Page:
2015 Domaine Michel Lafarge Volnay

SKU #1353188 88-91 points Allen Meadows - Burghound

 A fresh, cool and admirably pure nose offers up a layered combination of violet, plum, anise and soft earth whispers. The delicious and vibrant middle weight flavors possess just enough mineral character to remark upon while delivering fine length on the balanced finale. This is very Volnay in style but it's Volnay with real punch.  (4/2017)

91 points John Gilman

 The 2015 Volnay villages from the Lafarge family is excellent, offering up impressive purity and vibrancy on both the nose and palate. The bouquet is a classy blend of red and black cherries, red plums, gamebird, superb minerality and a topnote of raw cocoa. On the palate the wine is deep, full-bodied and very sappy at the core, with bright acids, lovely focus and grip and a long, seamless and moderately tannic finish. Beautiful wine. (Drink between 2024-2060)  (12/2016)

89-91 points Robert Parker's Wine Advocate

 The 2015 Volnay Village, which sees no new oak, has a clean and precise bouquet with vivacious redcurrant and cranberry aromas. There is great transparency here. The palate is medium-bodied with structured tannin, a gentle grip in the mouth; this is a masculine and structured Volnay with a pinch of cracked black pepper and undergrowth on the finish. Very fine and very serious for a village cru.(NM)  (12/2016)

90 points Decanter

 The 'regular' Lafarge Volnay is a pretty special cuvée in 2015, with a lovely nose of red plum, raspberry, woodsmoke and raw cocoa. On the palate the wine is deep, full-bodied and elegant, with a lovely sense of reserve, and a touch more intensity and depth than usual.Drinking Window 2018 - 2040.(WK)  (2/2017)

88-90 points Vinous

 Bright red. Discreet aromas of medicinal black cherry and violet. Precise and pure on the palate, with intense flavors of dark cherry, blackberry and licorice framed on the subtle, rising finish by suave tannins.(ST)  (1/2017)

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Price: $79.99
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Pinot Noir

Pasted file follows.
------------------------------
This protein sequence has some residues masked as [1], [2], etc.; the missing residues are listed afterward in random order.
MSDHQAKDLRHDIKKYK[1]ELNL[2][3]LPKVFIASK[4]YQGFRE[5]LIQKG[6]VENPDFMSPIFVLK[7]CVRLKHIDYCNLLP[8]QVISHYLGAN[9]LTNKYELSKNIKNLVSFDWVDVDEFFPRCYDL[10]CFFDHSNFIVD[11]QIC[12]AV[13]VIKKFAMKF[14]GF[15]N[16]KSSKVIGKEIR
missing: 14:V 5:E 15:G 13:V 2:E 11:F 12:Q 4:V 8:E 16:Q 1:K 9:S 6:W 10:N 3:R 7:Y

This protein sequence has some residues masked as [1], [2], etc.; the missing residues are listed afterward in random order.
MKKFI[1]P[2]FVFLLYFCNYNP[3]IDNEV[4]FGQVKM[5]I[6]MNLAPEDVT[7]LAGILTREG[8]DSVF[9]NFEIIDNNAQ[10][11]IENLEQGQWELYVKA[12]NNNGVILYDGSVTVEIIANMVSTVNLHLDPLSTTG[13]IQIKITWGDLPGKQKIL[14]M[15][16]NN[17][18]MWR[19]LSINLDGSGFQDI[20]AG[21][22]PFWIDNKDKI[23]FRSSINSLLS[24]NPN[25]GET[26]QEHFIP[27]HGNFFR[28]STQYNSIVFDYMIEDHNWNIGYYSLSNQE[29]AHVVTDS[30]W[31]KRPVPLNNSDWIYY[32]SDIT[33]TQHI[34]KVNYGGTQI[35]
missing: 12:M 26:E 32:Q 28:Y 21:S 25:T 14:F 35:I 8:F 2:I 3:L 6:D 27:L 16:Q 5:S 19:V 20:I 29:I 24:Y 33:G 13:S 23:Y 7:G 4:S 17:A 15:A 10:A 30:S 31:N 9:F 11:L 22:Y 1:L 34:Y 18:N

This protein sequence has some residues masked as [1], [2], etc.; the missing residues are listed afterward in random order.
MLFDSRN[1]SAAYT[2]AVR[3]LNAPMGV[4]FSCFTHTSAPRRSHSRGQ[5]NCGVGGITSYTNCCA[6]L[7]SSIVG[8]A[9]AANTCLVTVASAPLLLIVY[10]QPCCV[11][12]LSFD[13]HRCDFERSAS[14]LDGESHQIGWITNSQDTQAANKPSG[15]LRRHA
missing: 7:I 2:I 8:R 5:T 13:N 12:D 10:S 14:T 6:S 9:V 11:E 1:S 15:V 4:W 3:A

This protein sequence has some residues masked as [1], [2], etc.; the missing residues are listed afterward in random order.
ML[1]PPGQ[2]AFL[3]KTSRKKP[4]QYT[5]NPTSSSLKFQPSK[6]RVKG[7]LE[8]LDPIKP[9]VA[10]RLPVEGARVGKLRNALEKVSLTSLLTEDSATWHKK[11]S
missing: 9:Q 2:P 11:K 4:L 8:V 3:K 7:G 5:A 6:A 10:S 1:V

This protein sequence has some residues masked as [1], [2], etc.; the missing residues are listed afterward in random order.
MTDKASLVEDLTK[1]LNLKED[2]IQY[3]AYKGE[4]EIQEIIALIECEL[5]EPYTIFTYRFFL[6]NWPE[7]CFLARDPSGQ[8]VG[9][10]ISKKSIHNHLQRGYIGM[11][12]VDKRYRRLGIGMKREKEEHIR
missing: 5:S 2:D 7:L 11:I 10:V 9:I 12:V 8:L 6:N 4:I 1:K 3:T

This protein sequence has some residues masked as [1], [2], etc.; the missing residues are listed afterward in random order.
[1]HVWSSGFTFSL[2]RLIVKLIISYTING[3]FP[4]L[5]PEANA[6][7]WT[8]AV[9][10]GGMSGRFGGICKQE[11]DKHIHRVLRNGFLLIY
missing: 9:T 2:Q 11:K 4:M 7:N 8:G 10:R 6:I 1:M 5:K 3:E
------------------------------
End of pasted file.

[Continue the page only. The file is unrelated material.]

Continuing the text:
- One of France's most legendary grapes and the grape that earned Burgundy its reputation. The parent of varietals like Pinot Gris/Grigio and Pinot Blanc, Pinot Noir is blue to violet to indigo in color with relatively thin skins, and it is said to have been cultivated in France for more than 2,000 years. At its best, Pinot Noir creates elegant wines that are filled with primary red fruit aromas and flavors while young, revealing with an array of secondary characteristics like earth, smoke, violet, truffle and game with age. The varietal is also known, perhaps better than any, for its ability to translate terroir, or a sense of place. While the best Pinot Noir still comes from Burgundy, it is being produced with increasing success in cooler climates around the world. In France, it is part of the trifecta of grapes that can go into Champagne, and it is also grown in Alsace, Irancy, Jura, Savoie, Lorraine and Sancerre. Outside of France it is produced under the names Pinot Nero and Blauburgunder in Italy's mountainous regions, as Spätburgunder in Germany and as Blauburgunder in Austria. In the US, Pinot Noir has found suitable growing conditions in the cooler parts of California, including Carneros, the Russian River Valley, the Anderson Valley, the Sonoma Coast, Monterey County, the Santa Lucia Highlands and Santa Barbara County, as well as in Oregon's Willamette Valley. In recent years, New Zealand has demonstrated its ability to interpret this hard-to-grow varietal, with successful bottlings coming from careful and attentive growers in Central Otago, Martinborough and Canterbury. Chile is also an up-and-coming region for Pinot Noir, creating fresh, fruit-forward, early-drinking and affordable Pinots from the coastal Casablanca Valley and the Limari Valley.


- When it comes to wine, France stands alone. No other country can beat it in terms of quality and diversity. And while many of its Region, Bordeaux, Burgundy and Champagne most obviously, produce wine as rare, as sought-after and nearly as expensive as gold, there are just as many obscurities and values to be had from little known appellations throughout the country. To learn everything there is to know about French wine would take a lifetime. To understand and appreciate French wine, one only has to begin tasting them.


- The province of eastern France, famous for its red wines produced from Pinot Noir and its whites produced from Chardonnay. (Small of amounts of Gamay and Aligoté are still grown, although these have to be labeled differently.) The most famous part of the region is known as the Côte d'Or (the Golden Slope). It is divided into the Côte de Beaune, south of the town of Beaune (famous principally for its whites), and the Côte de Nuits, North of Beaune (home of the most famous reds). In addition, the Côte Chalonnaise and the Mâconnais are important wine growing regions, although historically a clear level (or more) below the Côte d'Or. Also include by some are the regions of Chablis and Auxerrois, farther north.
Specific Appellation:


- Sometimes known as the Chambolle Musigny of the Côte de Beaune, Volnay is famous for its silky, elegant wines with finesse, delicacy and an almost ethereal nose. However, the wines have a depth and structure that can allow them to age for decades. Remington Norman said it wonderfully in his book The Great Domaines of Burgundy: 'If the wines of Pommard sometimes seem like a truck-driver's interpretation of Pinot, then those of Volnay are a ballerina's.